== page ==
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Chinese official media slams Google withdrawal threat as ‘arrogant’

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Chinese official media slams Google withdrawal threat as ‘arrogant’

Sunday, March 21, 2010

••• China’s official media on Saturday slammed U.S. Internet giant Google Inc. as “arrogant” for threatening to pull out of the Chinese market if the government doesn’t compromise on its Internet regulations.

“Maybe Google is preparing to retreat, and maybe it is still hesitating. But one thing is clear: China won’t let its regulations or laws bend to any companies’ threats,” said a commentary carried by the China Daily.

“It is ridiculous and arrogant for an American company to attempt to change China’s laws. The country doesn’t need a politicized Google or Google’s politics.” it said.

The strongly worded attack came after Google, the world’s largest Internet search engine, said in January it was contemplating a withdrawal on account of China’s attempts to further limit free speech in cyberspace and China-based cyber attacks and surveillance activities.

It declared it was “no longer willing to continue censoring” its search results on Google.cn and said it would enter into discussions with the Chinese government on “the basis on which we could operate an unfiltered search engine within the law, if at all.”

Google CEO Eric Schmidt was recently quoted by the Wall Street Journal as saying at a media summit in Abu Dhabi that the company remained in “active negotiations” with Beijing and that “something will happen soon.”

Reports appearing in Chinese media this week cited sources as saying Google may announce early next week its plans to close all or part of its operations in China in April.

Amid dimming hope for a compromise, Saturday’s commentary suggested China is far from willing to concede by allowing unfiltered search engines to operate in the country.

“No country will allow information about subversion, separation, racialism and terrorism to circulate in it through the Internet.” it said. “Sovereignty and borders also exist in cyberspace, which will need to be watched by each country’s laws and regulations.”
Google.cn is the second most popular search engine in China with 338 million users, after Baidu.com, a local search engine commonly said to be China’s answer to the search engine giant.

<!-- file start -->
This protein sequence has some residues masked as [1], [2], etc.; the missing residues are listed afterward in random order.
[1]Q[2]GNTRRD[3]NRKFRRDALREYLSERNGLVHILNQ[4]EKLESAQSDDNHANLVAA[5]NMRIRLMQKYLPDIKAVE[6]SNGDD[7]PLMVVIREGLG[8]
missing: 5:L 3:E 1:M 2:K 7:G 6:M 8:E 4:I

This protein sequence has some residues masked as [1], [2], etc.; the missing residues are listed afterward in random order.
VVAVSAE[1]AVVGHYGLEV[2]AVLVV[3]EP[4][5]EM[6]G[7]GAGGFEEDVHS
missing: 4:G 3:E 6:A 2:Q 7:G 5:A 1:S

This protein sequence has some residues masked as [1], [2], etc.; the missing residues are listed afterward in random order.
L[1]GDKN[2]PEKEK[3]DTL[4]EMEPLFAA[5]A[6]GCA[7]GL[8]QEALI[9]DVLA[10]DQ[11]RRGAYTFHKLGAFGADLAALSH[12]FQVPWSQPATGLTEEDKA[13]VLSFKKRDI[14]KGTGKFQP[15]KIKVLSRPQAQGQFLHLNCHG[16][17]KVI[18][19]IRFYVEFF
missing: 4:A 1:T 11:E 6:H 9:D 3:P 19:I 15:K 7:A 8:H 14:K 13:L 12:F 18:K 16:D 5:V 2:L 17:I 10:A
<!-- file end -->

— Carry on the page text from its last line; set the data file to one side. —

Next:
Together, the two companies account for 96.3 percent of an online search engine industry estimated at 6.95 billion Chinese yuan (about $1 billion) in 2009, although Google lags far behind with only about a third of the total market.

The commentary said Google “must know that it should abide by laws and regulations in each country if it wants to do business there. Only by doing this can it become localized and win good market share as well as gain profits.”

Prior to its January declaration, Google had been criticized by free speech advocates for cooperating with the government in censoring search results with politically sensitive content.

It had maintained that the benefits of its presence, including increased access to information for Chinese users, outweighed the cost of censoring some results.

The commentary appeared to suggest that Google’s recent change of heart has less to do with alleged Chinese government support for hacking attacks against it, for which it said Google has no evidence, and more to do with its becoming politicized under the administration of U.S. President Barack Obama.

“Google’s relations with the U.S. government cannot be deeper,” it said, noting that Google was the fourth-largest supporter of Obama in his election campaign and that former Google executives are now serving in positions in his government.

“Google’s actions show that the world’s biggest search engine company has abandoned its business principles and instead shows the world a face that is totally politicized,” it said.

“How can people believe that the company’s search results are without any bias when it lacks independence as well as business ethics?”

With or without Google, the commentary said, “China’s Internet market with 400 million users can only and will grow stronger.”
• Source(s): Xinhua News Agency (China) & Japanese Press
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